In 2015 we began teaching Chinese Mandarin across the school.
All students are now involved in participating in lessons each week where they participate in a range of engaging activities about Chinese culture and learn how to speak and write in Chinese Mandarin.
What you might already know
- China is one of the world’s oldest and richest continuous cultures, over 5000 years old.
- China is the most populous nation in the world, with 1.41 billion people.
- One fifth of the planet speaks Chinese. Mandarin Chinese is the mother tongue of over 873 million people, making it the most widely spoken first language in the world.
- In addition to the People’s Republic of China and Taiwan, Mandarin Chinese is also spoken in the important and influential Chinese communities of Indonesia, Thailand, Malaysia, Singapore, Brunei, the Philippines, and Mongolia.
- China is the second largest economy in the world.
- China is one of largest trading partners of Australia and the United States.
- Many US and Australian companies do business in China and have long-term investments there.
Some surprising facts
Chinese has a relatively uncomplicated grammar. Unlike French, German or English, Chinese has no verb conjugation (no need to memorize verb tenses!) and no noun declension (e.g., gender and number distinctions). For example, while someone learning English has to learn different verb forms like “see/saw/seen,” all you need to do in Chinese is just to remember one word: kan. While in English you have to distinguish between “cat” and “cats,” in Chinese there is only one form: mao. (Chinese conveys these distinctions of tense and number in other ways, of course.)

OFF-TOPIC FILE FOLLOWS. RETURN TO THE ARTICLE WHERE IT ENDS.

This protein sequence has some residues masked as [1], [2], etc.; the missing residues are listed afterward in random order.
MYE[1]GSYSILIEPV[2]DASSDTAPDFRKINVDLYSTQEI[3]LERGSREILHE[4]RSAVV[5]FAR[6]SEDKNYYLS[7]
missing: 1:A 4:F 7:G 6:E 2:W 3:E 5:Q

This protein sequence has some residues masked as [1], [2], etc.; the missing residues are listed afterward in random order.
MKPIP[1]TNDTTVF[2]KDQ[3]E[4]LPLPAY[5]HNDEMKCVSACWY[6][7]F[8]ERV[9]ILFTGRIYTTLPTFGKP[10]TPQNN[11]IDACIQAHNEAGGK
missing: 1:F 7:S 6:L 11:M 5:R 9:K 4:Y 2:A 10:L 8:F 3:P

The basic word order of Chinese is subject — verb — object, exactly as in English. A large number of the key terms of Mandarin Chinese (such as the terms for state, health, science, party, inflation, and even literature) have been formed as translations of English concepts. You are entering a different culture, but the content of many of the modern key concepts is familiar.